I’m glad your friends daughter is doing ok. Sometimes we don’t realize the potential danger in the warm inviting waters. Jellyfish stings can lead to death and/or serious scarring.
Informative post, thanks. I’ve never been stung, and I’ve only seen jellyfish on the shore. I will look before I leap in the future!
I’ve always thought jellyfish were fascinating–from a distance! Great post!
I was stung by a medusa in Positano a few years ago, it hurts! I photographed some huge Rhizostome yesterday at Forte dei Marmi. The see was full of them, but it didn’t stop people jumping off the pier into the water.
They are brave souls to jump in the water!! I once took a sailing trip in the Whitsundays in Australia and we anchored in one lagoon festooned with jellyfish, but they weren’t harmful. The captain dove right in and swam with the jellyfish. I stayed on board and drank VB! 😉
Goodness, I wouldn’t want to be stung. But how fascinating language is.
Five years ago if I was on an Italian beach and someone yelled out MEDUSA, I would have looked for the mythological representation of Medusa and probably jumped straight into the water! yikes! 😉
A friend and I were both stung a few years ago. I remember swimming and then looking over and seeing her run out of the water screaming. So I went back to shore to see what was up. I could see a huge rash developing on her back and side. Then moments later I could feel a sting on my leg and arm. She got it way worse than me but that sting hurts a LOT. We stayed out of the water for a bit but did venture back in later. Was the atlantic ocean though.
I’ve been lucky and have never been stung by a jellyfish (rubs large wooden kitchen table for luck) but I know plenty of people who have. My husband recounts his sting story in horrific detail and pain. He was young when it happened and and he said the scars just dreadful!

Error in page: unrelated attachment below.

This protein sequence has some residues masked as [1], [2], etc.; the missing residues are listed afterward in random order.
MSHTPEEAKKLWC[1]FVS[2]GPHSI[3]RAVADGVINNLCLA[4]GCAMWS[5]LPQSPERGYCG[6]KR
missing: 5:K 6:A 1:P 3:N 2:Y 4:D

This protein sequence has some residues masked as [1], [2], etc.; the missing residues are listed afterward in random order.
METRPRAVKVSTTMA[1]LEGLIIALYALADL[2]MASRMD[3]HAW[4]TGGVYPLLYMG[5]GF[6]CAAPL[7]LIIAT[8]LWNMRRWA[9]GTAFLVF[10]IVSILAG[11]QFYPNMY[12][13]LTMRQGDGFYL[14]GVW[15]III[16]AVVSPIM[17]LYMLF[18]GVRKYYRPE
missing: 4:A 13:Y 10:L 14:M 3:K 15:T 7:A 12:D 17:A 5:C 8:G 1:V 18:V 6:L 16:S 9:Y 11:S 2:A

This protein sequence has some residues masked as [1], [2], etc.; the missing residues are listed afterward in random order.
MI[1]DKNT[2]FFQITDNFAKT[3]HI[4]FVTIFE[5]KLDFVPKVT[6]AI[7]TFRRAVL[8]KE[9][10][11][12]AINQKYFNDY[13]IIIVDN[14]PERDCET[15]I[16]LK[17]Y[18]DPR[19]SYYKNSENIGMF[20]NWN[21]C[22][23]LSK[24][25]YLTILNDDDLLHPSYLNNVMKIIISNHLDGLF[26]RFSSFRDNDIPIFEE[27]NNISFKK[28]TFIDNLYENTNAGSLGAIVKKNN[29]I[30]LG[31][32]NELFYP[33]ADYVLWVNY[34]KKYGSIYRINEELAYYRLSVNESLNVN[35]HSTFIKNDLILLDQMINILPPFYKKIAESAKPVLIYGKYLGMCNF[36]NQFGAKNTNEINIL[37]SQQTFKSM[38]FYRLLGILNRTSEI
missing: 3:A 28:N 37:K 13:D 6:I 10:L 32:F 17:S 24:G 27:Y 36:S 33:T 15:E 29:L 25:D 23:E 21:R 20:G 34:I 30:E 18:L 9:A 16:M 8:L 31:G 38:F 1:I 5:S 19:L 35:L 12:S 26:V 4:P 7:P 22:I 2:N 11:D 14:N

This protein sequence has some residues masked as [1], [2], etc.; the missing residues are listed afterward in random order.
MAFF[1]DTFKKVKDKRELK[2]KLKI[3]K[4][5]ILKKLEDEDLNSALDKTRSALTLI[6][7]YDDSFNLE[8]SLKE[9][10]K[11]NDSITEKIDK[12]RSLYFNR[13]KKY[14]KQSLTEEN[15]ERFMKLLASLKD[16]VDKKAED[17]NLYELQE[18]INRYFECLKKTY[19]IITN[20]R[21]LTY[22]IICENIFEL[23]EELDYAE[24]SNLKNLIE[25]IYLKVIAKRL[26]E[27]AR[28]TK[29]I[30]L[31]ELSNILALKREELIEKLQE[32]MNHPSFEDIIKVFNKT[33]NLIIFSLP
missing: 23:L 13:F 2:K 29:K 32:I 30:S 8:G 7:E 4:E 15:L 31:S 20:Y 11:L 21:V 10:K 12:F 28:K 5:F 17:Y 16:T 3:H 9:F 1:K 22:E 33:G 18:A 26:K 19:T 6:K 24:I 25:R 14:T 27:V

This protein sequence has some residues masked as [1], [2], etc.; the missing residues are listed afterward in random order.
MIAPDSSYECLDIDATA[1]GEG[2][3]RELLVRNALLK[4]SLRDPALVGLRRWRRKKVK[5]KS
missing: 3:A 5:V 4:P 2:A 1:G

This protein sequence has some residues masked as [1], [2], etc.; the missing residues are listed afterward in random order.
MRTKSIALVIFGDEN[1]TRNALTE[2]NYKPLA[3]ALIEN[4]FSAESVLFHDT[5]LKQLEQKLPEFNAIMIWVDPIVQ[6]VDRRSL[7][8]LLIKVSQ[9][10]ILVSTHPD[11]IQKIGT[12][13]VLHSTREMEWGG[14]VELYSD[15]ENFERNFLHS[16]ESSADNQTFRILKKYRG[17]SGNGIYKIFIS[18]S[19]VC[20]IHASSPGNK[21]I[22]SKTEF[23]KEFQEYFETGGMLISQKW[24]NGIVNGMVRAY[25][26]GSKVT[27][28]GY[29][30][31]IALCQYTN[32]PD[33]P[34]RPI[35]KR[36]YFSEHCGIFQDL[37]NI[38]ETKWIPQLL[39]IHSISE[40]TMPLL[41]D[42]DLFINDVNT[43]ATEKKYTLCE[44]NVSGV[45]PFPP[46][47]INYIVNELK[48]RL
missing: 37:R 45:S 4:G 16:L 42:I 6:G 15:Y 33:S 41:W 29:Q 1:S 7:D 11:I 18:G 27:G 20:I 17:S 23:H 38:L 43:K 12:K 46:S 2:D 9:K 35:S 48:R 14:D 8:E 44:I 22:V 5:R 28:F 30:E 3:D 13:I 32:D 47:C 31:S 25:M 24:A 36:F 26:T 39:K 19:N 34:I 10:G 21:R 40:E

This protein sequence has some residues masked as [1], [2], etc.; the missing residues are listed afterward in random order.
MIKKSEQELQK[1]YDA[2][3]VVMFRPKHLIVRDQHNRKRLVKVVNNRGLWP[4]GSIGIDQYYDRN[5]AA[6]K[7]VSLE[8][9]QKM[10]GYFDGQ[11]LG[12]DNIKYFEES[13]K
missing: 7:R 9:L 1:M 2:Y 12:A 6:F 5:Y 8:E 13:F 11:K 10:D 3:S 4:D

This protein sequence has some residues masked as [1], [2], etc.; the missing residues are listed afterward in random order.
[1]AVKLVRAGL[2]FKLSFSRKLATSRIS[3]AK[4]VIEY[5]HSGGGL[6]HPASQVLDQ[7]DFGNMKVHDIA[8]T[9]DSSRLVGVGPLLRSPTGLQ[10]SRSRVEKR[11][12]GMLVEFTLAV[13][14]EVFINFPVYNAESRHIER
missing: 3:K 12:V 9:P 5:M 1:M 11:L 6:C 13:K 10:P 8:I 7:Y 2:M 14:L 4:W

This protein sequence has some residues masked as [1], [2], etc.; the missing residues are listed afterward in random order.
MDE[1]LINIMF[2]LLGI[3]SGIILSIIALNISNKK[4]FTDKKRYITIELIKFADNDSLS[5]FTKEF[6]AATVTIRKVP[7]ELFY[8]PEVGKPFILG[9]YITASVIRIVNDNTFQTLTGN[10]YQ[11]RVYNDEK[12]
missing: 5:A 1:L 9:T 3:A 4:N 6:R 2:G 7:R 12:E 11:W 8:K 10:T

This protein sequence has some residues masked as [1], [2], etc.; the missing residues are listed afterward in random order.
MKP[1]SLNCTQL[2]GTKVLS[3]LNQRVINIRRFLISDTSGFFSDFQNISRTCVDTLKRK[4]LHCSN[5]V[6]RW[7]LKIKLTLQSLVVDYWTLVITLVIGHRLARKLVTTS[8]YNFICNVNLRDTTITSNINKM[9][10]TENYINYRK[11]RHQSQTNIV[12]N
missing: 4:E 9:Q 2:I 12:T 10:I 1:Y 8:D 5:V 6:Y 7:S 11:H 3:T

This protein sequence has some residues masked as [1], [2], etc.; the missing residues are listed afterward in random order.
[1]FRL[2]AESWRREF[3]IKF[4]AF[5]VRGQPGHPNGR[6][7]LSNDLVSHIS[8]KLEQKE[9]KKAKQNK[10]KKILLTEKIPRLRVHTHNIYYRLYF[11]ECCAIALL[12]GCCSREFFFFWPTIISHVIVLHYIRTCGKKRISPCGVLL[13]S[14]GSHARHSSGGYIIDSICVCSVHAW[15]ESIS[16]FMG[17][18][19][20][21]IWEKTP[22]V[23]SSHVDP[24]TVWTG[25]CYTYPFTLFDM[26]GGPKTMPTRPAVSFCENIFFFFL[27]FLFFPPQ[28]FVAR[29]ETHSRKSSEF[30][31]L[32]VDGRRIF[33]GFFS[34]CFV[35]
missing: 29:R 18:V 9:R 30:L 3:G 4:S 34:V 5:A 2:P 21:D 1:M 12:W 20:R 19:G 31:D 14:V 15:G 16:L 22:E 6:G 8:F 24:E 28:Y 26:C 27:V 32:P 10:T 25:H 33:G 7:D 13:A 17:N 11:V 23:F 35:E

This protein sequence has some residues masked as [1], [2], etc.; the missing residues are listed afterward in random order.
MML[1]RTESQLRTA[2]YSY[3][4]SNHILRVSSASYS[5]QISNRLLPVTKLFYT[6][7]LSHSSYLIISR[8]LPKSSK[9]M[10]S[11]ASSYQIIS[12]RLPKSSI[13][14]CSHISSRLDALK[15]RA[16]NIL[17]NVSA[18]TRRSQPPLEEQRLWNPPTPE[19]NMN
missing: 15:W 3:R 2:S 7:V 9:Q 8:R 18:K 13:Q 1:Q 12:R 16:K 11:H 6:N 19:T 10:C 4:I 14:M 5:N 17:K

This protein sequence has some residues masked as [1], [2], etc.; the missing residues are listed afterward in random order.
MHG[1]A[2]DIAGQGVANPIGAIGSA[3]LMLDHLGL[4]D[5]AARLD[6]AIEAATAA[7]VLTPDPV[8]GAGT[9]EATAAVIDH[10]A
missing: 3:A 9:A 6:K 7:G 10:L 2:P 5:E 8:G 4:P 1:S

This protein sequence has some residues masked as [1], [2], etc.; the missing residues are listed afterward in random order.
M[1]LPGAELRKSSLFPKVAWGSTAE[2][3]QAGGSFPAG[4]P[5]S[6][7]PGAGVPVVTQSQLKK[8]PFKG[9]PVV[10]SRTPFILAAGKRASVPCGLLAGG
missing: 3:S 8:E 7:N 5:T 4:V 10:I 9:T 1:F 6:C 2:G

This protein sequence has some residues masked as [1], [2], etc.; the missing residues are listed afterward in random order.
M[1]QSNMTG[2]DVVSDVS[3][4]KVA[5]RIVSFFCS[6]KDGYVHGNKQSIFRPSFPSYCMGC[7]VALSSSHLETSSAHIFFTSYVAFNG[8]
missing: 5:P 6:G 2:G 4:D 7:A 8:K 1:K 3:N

Only once have I been snorkelling in the Med and suddenly been freaked by jellyfish everywhere. I didn’t follow your first rule. I got out – and have never gone back in.
PS. Love your new header !
Thank you! I have it set to random so I’m not sure which header you saw! But I’m glad you liked it enough to leave me a comment, grazie! 🙂
Nougat ? Or whatever that lovely Italian cake is that I forget the name of.
Oh…the torrone! Yes, it’s awesome!
I’ve always been drawn to the ocean and have always looked to others first when deciding to jump in the water. Like you I get freaked out by natures creatures and prefer to keep my distance.
The name “medusa”, which we associate to the jellyfish, is because Medusa had her head covered by snakes, and snakes bite and hurt, just like jellyfishes 🙂 I’m from Sardinia and love your blog!
Thank you for loving my blog! As a child I was fascinated by the Greek myth Medusa, I am not however fascinated by jellyfish … nor snakes for that matter! 😉